10 Challenges (and Solutions) To RVing

By:  Lisa & Dan Brown

24th May, 17

Have you heard those Tom Selleck narrating the Go RVing commercials and how beautiful and peaceful it is with campfires, roasting marshmallows and singing songs while sitting on logs under canopies of trees under the stars?


You've perused multiple brochures of rows upon rows of beautiful RVs parked in a resort amidst its immaculate grounds of groomed palm trees, perfectly manicured lawns, etc.

Here we thought, before we pulled out of our first berth, that we were going to be hiking constantly, writing postcards like Hemingway wrote books, going out every day sampling local cuisines, sightseeing, etc. I mean, that's what all the pictures of campers and RVers show, right?

Now now, before you get all anxious thinking we're going to throw in the towel, let us give you a small dose of what we wished others would have told us. I know that some things are left to find out for yourselves but hey, we're all about helping others get to their own 'living the dream'. We will gladly tell you about the exciting and fun things we endure during our RV adventures, but we feel compelled to tell you our list of 'KNOW BEFORE YOU GO!' challenges.

City Traffic

As full-timers, we are always 'new' to an area unless we've been there before and even then, it's still unfamiliar. I swear the highway engineers method to designing city highway systems is to throw cooked spaghetti up in the air and wherever it lands, that's the road system. Between arguing with the GPS, each other, drivers racing by you like angry NASCAR drivers while flipping the bird because you're not going the speed they think you should be driving. Or, how about the tailgaters, drivers wanting to take their half out of the middle, racing up the on-ramp while you're pulling your 42' fifth wheel and they 'don't see you'? OH, and add in a little nasty weather makes us want to go nuts. Trying to even get to our destination can be downright daunting. In fact, the first thing "I" do the minute I hop into the passenger seat is bury my face in my phone.

Our solution? We pay attention to peak traffic hours and avoid them whether transporting days or our daily errands. If we have to go into the city or navigate our way around it, we do everything in one day (chiropractor, office supply store, health food store, post office or shipping center, etc.) Then we take the other 6 days to recuperate or go where people aren't. We rely on the WAZE phone app that gives updated traffic.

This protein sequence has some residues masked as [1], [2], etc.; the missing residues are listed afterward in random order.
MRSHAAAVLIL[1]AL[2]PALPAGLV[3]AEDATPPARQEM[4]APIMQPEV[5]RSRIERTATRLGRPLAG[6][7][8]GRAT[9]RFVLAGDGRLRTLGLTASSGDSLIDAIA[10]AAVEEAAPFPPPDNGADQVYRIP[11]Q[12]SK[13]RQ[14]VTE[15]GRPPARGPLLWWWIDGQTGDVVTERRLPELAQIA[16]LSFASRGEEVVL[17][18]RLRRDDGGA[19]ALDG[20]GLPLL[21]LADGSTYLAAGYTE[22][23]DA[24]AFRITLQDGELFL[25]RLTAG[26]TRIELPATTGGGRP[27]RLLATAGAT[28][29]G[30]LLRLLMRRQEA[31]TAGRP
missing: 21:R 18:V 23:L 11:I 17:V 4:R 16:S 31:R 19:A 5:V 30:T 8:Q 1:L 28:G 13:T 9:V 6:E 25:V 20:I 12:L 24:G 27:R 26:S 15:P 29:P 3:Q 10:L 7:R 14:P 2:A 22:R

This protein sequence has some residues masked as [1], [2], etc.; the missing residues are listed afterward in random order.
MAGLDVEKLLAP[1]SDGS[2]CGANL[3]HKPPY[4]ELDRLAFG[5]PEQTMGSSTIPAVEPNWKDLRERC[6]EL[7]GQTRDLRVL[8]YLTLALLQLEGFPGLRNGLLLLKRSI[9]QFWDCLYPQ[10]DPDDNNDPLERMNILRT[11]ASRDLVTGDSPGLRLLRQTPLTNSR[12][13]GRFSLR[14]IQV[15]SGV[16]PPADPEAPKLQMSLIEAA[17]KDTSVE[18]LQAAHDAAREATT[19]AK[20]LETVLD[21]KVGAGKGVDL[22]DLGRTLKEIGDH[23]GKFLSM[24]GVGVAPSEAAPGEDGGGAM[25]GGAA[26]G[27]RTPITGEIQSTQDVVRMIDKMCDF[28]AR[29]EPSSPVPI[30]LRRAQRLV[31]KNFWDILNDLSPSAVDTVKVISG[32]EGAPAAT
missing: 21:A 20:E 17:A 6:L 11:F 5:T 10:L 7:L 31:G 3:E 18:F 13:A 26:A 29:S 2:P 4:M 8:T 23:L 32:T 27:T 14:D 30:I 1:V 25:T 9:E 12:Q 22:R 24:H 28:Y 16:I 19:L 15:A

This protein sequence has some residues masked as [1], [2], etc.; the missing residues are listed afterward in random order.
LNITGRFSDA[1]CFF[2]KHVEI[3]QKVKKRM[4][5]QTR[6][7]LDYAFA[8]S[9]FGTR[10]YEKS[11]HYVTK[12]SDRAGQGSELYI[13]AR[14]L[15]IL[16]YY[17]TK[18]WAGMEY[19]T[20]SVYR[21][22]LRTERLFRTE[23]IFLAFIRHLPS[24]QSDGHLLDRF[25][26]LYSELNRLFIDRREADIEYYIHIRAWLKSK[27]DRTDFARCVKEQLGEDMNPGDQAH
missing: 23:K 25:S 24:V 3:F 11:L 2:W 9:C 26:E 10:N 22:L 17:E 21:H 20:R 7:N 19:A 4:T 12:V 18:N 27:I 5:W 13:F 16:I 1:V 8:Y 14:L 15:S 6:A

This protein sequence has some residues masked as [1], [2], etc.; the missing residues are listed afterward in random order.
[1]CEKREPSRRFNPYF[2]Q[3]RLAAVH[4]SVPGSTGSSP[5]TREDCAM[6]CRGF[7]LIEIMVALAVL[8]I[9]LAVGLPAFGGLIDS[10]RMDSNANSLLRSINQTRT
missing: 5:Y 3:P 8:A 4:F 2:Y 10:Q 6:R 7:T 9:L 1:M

Lying GPS

Yep, you've heard them...make a U turn...recalculating...make a U turn...recalculating...take a right turn in 100 yards...only to find you're in the middle of another abandoned construction zone that takes you on one-way streets with dead ends.

Our solution is to prepare ourselves by mapping out our route on paper, gps'ing and verifying it with our Truckers/Motor Carriers Map. It also helps to check the stat construction info on their DMV sites.

Inaccurate Campground or RV Park Review

Everyone's standards are different as are opinions. We've parked at campgrounds or parks based on reviews only to find they are so polar opposite that we either suck it up and stay or we pull out early losing our prepaid fees.

Our solution is to stick with 'like-minded' folks' opinions. We tend to take stock in others of the same RV size, same interests, same standards as ours.

For a rather 'amusing' RV park/resort blunder, check out a recent blog we wrote:

"and that's why they have wheels"

Missing Family

It never fails that when we are on the other side of the country, something happens that requires us to go home. Now, on top of having to navigate city traffic and finding the airport, we have to park our big dually in a parking spot made for a Yugo and be at the mercy of hoping our Captain America will be there when we return.

Our solution is to get to a destination that's easy to rent a car and drive home; or, a major airport and fly home. We've found other RVers will gladly take us to and from the airport. We've learned that our RV family understands and are ready to help because you would do the same if it were them.

No Separate Home Office, Studio, or Garage

While this probably doesn't phase others, it does for us. We like our 'separate spaces' where we each can go to get a little alone time without leaving our home. Now, any bit of crafting is done on the tiny dining table that has to be cleaned off 3 hours later and Dan has to sit outside at the picnic table in 30mph wind to do some maintenance and repairs.